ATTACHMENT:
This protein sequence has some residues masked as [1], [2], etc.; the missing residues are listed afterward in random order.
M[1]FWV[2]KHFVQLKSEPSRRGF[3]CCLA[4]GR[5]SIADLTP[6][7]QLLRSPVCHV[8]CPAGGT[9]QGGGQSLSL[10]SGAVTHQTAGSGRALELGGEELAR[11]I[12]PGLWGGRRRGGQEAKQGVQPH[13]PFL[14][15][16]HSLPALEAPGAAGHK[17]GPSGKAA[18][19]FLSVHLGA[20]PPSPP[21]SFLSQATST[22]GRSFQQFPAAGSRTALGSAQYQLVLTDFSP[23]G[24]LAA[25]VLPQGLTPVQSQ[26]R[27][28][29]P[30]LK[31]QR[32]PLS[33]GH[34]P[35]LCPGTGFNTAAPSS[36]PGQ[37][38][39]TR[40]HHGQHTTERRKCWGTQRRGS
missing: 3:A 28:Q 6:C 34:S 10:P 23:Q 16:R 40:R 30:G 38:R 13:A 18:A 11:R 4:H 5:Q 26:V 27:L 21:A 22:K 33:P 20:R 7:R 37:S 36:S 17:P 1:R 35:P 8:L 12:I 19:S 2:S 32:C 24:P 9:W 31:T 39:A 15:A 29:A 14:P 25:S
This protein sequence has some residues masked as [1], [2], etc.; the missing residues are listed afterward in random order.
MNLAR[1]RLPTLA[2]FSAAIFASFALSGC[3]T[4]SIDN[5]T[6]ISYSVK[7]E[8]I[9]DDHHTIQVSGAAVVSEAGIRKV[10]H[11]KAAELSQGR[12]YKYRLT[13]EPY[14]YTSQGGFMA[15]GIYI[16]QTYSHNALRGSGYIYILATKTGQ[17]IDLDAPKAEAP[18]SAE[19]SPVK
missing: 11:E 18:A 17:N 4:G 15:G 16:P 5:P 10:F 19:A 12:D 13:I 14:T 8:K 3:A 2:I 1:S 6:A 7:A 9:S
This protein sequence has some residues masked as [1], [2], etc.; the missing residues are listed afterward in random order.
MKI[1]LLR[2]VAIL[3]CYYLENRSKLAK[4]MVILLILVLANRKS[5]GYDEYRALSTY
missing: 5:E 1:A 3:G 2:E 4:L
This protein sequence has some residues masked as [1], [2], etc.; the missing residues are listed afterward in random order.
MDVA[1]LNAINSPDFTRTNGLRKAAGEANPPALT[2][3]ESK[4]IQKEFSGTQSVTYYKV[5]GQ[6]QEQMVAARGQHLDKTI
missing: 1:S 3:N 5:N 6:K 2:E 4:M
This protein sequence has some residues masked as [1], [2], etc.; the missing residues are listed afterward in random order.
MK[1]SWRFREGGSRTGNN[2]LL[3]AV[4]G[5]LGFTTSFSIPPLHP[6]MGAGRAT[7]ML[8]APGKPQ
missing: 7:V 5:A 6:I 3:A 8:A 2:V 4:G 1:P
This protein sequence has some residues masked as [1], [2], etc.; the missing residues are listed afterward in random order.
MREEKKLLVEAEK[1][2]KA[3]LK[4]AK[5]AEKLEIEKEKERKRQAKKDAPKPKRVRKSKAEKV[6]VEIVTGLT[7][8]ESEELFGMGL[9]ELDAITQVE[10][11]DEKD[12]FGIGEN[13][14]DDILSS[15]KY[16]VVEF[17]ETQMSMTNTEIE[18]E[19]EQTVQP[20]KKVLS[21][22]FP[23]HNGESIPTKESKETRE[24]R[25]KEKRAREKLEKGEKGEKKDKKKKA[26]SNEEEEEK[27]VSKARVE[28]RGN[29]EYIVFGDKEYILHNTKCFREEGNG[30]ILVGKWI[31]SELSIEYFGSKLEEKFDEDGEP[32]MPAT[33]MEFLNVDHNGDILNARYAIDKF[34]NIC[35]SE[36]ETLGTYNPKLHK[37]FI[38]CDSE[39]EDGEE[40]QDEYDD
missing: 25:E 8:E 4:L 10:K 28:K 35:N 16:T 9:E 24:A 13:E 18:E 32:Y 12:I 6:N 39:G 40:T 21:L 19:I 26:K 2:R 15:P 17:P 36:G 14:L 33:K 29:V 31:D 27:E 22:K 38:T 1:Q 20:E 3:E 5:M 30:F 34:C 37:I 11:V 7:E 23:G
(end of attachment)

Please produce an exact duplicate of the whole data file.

This protein sequence has some residues masked as [1], [2], etc.; the missing residues are listed afterward in random order.
M[1]FWV[2]KHFVQLKSEPSRRGF[3]CCLA[4]GR[5]SIADLTP[6][7]QLLRSPVCHV[8]CPAGGT[9]QGGGQSLSL[10]SGAVTHQTAGSGRALELGGEELAR[11]I[12]PGLWGGRRRGGQEAKQGVQPH[13]PFL[14][15][16]HSLPALEAPGAAGHK[17]GPSGKAA[18][19]FLSVHLGA[20]PPSPP[21]SFLSQATST[22]GRSFQQFPAAGSRTALGSAQYQLVLTDFSP[23]G[24]LAA[25]VLPQGLTPVQSQ[26]R[27][28][29]P[30]LK[31]QR[32]PLS[33]GH[34]P[35]LCPGTGFNTAAPSS[36]PGQ[37][38][39]TR[40]HHGQHTTERRKCWGTQRRGS
missing: 3:A 28:Q 6:C 34:S 10:P 23:Q 16:R 40:R 30:G 38:R 13:A 18:A 11:R 4:H 5:Q 26:V 27:L 21:A 22:K 33:P 20:R 7:R 37:S 36:S 17:P 1:R 35:P 8:L 12:I 19:S 2:S 32:C 24:P 9:W 31:T 39:A 15:A 29:A 14:P 25:S
This protein sequence has some residues masked as [1], [2], etc.; the missing residues are listed afterward in random order.
MNLAR[1]RLPTLA[2]FSAAIFASFALSGC[3]T[4]SIDN[5]T[6]ISYSVK[7]E[8]I[9]DDHHTIQVSGAAVVSEAGIRKV[10]H[11]KAAELSQGR[12]YKYRLT[13]EPY[14]YTSQGGFMA[15]GIYI[16]QTYSHNALRGSGYIYILATKTGQ[17]IDLDAPKAEAP[18]SAE[19]SPVK
missing: 11:E 18:A 17:N 4:G 15:G 16:P 5:P 10:F 19:A 12:D 13:I 14:T 8:K 3:A 2:I 1:S 6:A 7:A 9:S
This protein sequence has some residues masked as [1], [2], etc.; the missing residues are listed afterward in random order.
MKI[1]LLR[2]VAIL[3]CYYLENRSKLAK[4]MVILLILVLANRKS[5]GYDEYRALSTY
missing: 5:E 1:A 3:G 2:E 4:L
This protein sequence has some residues masked as [1], [2], etc.; the missing residues are listed afterward in random order.
MDVA[1]LNAINSPDFTRTNGLRKAAGEANPPALT[2][3]ESK[4]IQKEFSGTQSVTYYKV[5]GQ[6]QEQMVAARGQHLDKTI
missing: 1:S 3:N 5:N 6:K 2:E 4:M
This protein sequence has some residues masked as [1], [2], etc.; the missing residues are listed afterward in random order.
MK[1]SWRFREGGSRTGNN[2]LL[3]AV[4]G[5]LGFTTSFSIPPLHP[6]MGAGRAT[7]ML[8]APGKPQ
missing: 7:V 5:A 6:I 3:A 8:A 2:V 4:G 1:P
This protein sequence has some residues masked as [1], [2], etc.; the missing residues are listed afterward in random order.
MREEKKLLVEAEK[1][2]KA[3]LK[4]AK[5]AEKLEIEKEKERKRQAKKDAPKPKRVRKSKAEKV[6]VEIVTGLT[7][8]ESEELFGMGL[9]ELDAITQVE[10][11]DEKD[12]FGIGEN[13][14]DDILSS[15]KY[16]VVEF[17]ETQMSMTNTEIE[18]E[19]EQTVQP[20]KKVLS[21][22]FP[23]HNGESIPTKESKETRE[24]R[25]KEKRAREKLEKGEKGEKKDKKKKA[26]SNEEEEEK[27]VSKARVE[28]RGN[29]EYIVFGDKEYILHNTKCFREEGNG[30]ILVGKWI[31]SELSIEYFGSKLEEKFDEDGEP[32]MPAT[33]MEFLNVDHNGDILNARYAIDKF[34]NIC[35]SE[36]ETLGTYNPKLHK[37]FI[38]CDSE[39]EDGEE[40]QDEYDD
missing: 25:E 8:E 4:L 10:K 28:K 35:N 16:T 9:E 24:A 13:E 18:E 32:Y 12:I 6:N 39:G 40:T 21:L 19:I 26:K 2:R 15:P 17:P 36:G 14:L 33:K 29:V 31:D 27:E 22:K 38:T 1:Q 20:E 3:E 5:M 30:F 34:C 37:I 11:V 7:E 23:G